The West Coast will honour Remembrance Day at separate ceremonies in Tofino and Ucluelet on Nov. 11.

West Coast to honour Remembrance Day at two separate ceremonies

This year's Remembrance Day ceremony has been divided into two with Tofino and Ucluelet each holding their own.

A scheduling shakeup is about to nix one of the West Coast’s longest standing traditions.

Tofino and Ucluelet have traditionally come together on Remembrance Day with each town hosting a shared ceremony every other year but this tradition will end next week as both will be hosting their own ceremonies and both ceremonies will start at 10 a.m.

A scouring of this newspaper office’s archives discovered a Nov. 2, 1977 edition of The Westcoaster—a Westerly News predecessor—that notes it was Ucluelet’s turn to host that year, meaning the two towns have honoured Remembrance Day together for at least 37 years.

This year is also Ucluelet’s turn to host but the Tofino Legion’s executive board has decided to split from tradition and plan their own event.

Legion secretary Cam MacDonald said the executive made its decision at a special meeting held last week.

He said the Legion’s executive was wary of Ucluelet’s Army Navy Airforce Veterans club (ANAF) being potentially shut down by BC ANAF head command and the Legion could not wait for the ANAF’s status to clear up.

“It just got down to the point where we had to start making some preparations and we still hadn’t had any word from Ucluelet,” MacDonald said.

“We called a special executive meeting to review the situation and it was finally decided by the executive that we’d go it alone.”

Minutes after the decision was made, MacDonald got a call from Ucluelet’s ANAF co-interim manager Bronwyn Kelleher who relayed the good news that head command had decided to keep the ANAF open.

“We were still sitting in the meeting when we had a phone call from one of the people in Ukee to say that they were going to do it and I said, ‘I’m afraid that we have just made the decision that we have to get on with it,’” MacDonald said.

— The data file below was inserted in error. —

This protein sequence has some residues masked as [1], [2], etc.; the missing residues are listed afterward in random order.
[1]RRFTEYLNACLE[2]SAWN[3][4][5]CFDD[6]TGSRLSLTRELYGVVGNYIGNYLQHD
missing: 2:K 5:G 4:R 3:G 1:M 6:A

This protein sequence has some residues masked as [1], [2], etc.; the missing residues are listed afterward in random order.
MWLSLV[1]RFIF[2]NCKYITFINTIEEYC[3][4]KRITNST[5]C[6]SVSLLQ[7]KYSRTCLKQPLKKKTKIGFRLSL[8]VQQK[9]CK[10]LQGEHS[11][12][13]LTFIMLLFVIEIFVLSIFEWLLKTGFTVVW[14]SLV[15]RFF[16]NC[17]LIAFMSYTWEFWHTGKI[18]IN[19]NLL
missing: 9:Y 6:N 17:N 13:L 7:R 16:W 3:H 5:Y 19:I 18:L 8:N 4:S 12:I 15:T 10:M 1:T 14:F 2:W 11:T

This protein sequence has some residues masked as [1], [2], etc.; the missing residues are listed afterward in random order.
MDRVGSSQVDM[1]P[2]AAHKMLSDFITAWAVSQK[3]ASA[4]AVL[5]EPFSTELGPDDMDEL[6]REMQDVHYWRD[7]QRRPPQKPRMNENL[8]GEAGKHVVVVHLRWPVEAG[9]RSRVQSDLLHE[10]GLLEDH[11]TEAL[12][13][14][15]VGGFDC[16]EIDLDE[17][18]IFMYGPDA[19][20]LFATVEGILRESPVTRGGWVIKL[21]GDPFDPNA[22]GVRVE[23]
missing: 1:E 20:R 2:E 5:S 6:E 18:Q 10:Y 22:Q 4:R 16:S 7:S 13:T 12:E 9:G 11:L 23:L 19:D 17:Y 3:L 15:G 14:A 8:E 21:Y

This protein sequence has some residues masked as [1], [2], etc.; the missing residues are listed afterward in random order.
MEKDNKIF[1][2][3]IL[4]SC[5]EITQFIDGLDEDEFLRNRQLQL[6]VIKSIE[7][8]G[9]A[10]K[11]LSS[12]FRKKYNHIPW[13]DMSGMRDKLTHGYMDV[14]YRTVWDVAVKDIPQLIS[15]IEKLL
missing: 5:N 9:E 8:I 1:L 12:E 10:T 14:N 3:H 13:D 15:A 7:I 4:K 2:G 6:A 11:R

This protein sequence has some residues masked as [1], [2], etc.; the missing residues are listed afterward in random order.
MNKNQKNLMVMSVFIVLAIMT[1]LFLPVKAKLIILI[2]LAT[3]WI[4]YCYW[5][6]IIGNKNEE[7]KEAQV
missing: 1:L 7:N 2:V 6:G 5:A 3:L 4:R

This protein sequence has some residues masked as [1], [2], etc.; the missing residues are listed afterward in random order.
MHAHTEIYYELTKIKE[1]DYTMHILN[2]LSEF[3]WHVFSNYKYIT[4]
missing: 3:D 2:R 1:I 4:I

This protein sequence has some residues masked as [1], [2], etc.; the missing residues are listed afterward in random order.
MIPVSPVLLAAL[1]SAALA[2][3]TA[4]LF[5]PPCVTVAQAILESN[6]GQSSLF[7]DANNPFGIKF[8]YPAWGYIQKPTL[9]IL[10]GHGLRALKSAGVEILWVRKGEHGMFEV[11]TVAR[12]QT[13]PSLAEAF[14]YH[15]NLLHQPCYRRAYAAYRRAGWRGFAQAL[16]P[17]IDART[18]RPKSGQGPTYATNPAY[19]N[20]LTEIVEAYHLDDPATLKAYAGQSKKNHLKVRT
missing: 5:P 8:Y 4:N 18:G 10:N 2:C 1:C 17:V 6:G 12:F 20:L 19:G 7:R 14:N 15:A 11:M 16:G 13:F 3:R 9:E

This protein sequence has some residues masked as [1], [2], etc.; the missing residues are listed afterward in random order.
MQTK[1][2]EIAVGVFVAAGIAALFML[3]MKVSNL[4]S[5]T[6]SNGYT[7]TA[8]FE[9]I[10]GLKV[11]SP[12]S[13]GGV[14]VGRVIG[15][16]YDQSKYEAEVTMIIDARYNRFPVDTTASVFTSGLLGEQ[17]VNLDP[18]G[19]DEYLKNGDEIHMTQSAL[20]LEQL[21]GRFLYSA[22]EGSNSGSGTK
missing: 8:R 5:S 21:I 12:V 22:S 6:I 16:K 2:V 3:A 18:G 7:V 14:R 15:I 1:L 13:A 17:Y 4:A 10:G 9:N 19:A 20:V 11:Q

“We’re going to help them in any way we can and we’ll no doubt be reviewing the situation again next year… As far as I’m concerned there’s no animosity, I just wish there had been a little more communication and we might have been able to work something out.”

He acknowledged the Legion’s decision could have been reversed at the time of Kelleher’s call but said preparations needed to be made and suggested Tofino and Ucluelet are both well equipped to handle their own ceremonies.

“This business of alternating started when both communities were 500-800 people and you really couldn’t do a notable ceremony in the two places separately,” he said. “I think each community is big enough to put on a good show on their own.”

Tofino’s decision to break the tradition and split up the towns blindsided Kelleher and her fellow ANAF co-interim manager Kasia Kromka.

“We’re disappointed that Tofino has decided to not support our Remembrance Day ceremony, when we all went out to their’s last year, but it is what it is and we’re going forward and we’re going to have a really beautiful ceremony,” Kromka said.

Kelleher said the ANAF’s status with head command was a moot point as she had assured the Tofino Legion executive that Ucluelet’s UAC Hall was booked and ready to go in case the ANAF was shut down.

Both Kromka and Kelleher disputed MacDonald’s claim that the ANAF failed to communicate and said they kept the Legion in the loop at every turn.

“They had their own private closed door meeting at the Legion and they are the ones that didn’t involve Ucluelet,” Kromka said adding the ANAF was not invited to speak at the Legion’s meeting.

“We were shocked that they decided to go ahead with their decision…we’re just going to keep going forward and we’ll see what happens next year.”

She noted the Legion’s decision forced the West Coast’s veterans and organizations like the Canadian Rangers to pick sides.

“It’s making people focus more on choosing a community instead of choosing the West Coast,” she said.

“Tofino and Ucluelet are already a little divided and I think we need to do as much as we can to make sure both communities stay connected and sharing Remembrance Day is a great way.”

She said Ucluelet never considered cancelling their ceremony and letting Tofino take the reins this year.

“That was never a thought,” she said. “We didn’t want to take this opportunity away from Ucluelet. This is Ucluelet’s year.”

Ucluelet RCMP detachment commander Sgt. Jeff Swann was disappointed to hear the two communities won’t be sharing Remembrance Day this year.

This will be Swann’s seventh Remembrance Day ceremony on the West Coast having attended three in each town in the past six years.

“I really want to see that tradition continue of both towns coming together to remember our veterans,” he said.

“It’s Ucluelet’s turn to host it this year and if there’s anything I can offer as a police officer with 20 years service to try to mediate, or meet with the parties on both sides to try to come to some sort of conclusion, my time is free and I’ll gladly volunteer it.”

andrew.bailey@westerlynews.ca

 

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